14. 14. Choosing Assistive Technology When considering which assistive technology devices/services, several factors must be considered:  Setting  Physical needs of the student  Task(s) to be accomplished by the student  The device itself
  15. 15. Identifying AT Solutions  Step 1: Collect child and family information. Begin the discussion about the child’s strengths, abilities, preferences and needs. What strategies have been found to work best?  Step 2: Identify activities for participation. Discuss the various activities within the environments that a child encounters throughout the day. What is preventing him/her from participating more?
  16. 16.  Step 3: What can be observed that indicates the intervention is successful? What is his/her current level of participation and what observable behaviors will reflect an increase in independent interactions? What changes (e.g., number of initiations, expression attempts, responses, reactions, etc.) will you look for?
  17. 17.  Step 4: Brainstorm AT solutions. Do the child’s needs include supports for movement, communication and/or use of materials? Start with what is available in the environment (what other children use) and consider adaptations to those materials. A range of options that address specific support areas should be considered.
  18. 18.  Step 5: Try it out. Determine when the AT intervention will begin and create an observation plan to record how the child participates with the AT supports.  Step 6: Identify what worked. Reflect on your plan and discuss did and didn’t work. Make modifications as needed and try again.
  20. 20.  There are many types of learning difficulties students may encounter such as: listening, math, organization and memory, reading, and writing as a result of their disability/special need. However, there are several AT resources that can help.
  21. 21. Resources for Listening/Hearing Difficulties  Assistive listening devices (ALDs) help amplify the sounds and can be used with a hearing aid or cochlear implant.  Easy Listener and Hearing Helper- personal FM systems that uses radio signals to transmit a speaker's voice directly to the user's ear.  Text to Speech: Natural Reader is a free text to speech reader.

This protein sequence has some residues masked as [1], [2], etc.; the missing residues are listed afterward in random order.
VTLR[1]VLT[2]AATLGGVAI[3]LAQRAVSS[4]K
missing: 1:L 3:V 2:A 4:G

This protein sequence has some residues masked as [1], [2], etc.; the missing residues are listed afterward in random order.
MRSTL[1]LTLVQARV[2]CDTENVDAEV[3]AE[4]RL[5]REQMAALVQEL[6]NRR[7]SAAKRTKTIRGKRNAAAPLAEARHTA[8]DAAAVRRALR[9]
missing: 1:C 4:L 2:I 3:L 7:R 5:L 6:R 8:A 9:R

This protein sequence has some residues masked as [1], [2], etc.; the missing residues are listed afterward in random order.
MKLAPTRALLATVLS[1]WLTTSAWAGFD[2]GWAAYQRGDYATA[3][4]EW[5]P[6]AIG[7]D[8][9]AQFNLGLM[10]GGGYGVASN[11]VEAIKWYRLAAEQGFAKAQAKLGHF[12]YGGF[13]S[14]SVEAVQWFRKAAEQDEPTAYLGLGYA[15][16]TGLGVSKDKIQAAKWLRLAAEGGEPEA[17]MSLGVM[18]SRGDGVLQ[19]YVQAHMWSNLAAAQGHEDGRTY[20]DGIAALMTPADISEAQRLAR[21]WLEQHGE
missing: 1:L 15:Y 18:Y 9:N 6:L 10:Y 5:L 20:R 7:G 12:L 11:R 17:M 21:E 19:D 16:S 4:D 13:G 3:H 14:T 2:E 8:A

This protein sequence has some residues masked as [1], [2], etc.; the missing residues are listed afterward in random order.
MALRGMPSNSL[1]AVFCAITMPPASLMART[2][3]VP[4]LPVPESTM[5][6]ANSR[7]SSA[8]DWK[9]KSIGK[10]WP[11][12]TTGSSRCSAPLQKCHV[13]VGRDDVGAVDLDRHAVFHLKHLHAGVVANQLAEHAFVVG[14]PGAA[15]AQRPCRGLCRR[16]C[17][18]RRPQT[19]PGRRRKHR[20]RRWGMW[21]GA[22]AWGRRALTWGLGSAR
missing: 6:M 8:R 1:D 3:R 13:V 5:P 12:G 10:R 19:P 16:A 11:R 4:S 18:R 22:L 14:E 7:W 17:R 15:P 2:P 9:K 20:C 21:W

22. 22. Resources for Math Difficulties  MathPad and MathPad Plus- Allows students to use the computer to work math problems  Math Talk -- user can voice own work and print work  MaxAid and AbleData- talking calculator has the ability to read aloud each number, symbol, or operation key a user presses and also vocalizes the answer to the problem.
  23. 23. Resources for Organization/Memory Difficulties  EcoSmart Pen – paper-based computer pen that records and links audio to what a person writes using the pen and special paper.  Kidspiration and Draftbuilder - Graphic organizers and outlining programs help users who have trouble organizing and outlining information as they begin a writing project.
  24. 24. Resources for Writing Difficulties  Typeit4Me- word prediction software  WordQ - word prediction software (fee associated)  AlphaSmart and QuickPad – portable word processor that allows the user to edit and correct written work more efficiently than by hand  Simply Speaking – speech recognition that allows user to dictate in microphone which is translated into text
  25. 25. Resources for Reading Difficulties  Reading Assistant - students read aloud, and this software corrects their errors. It provides immediate feedback on pronunciation, and fluency.  Bookshare and Learning Ally - Recorded books which allow users to listen to text and in a variety of formats  Intel Reader – optical character recognition that allows a user to scan printed material into a computer or handheld unit
  26. 26. Additional Resources  Georgia Project for Assistive Technology  Association of Assistive Technology Act Programs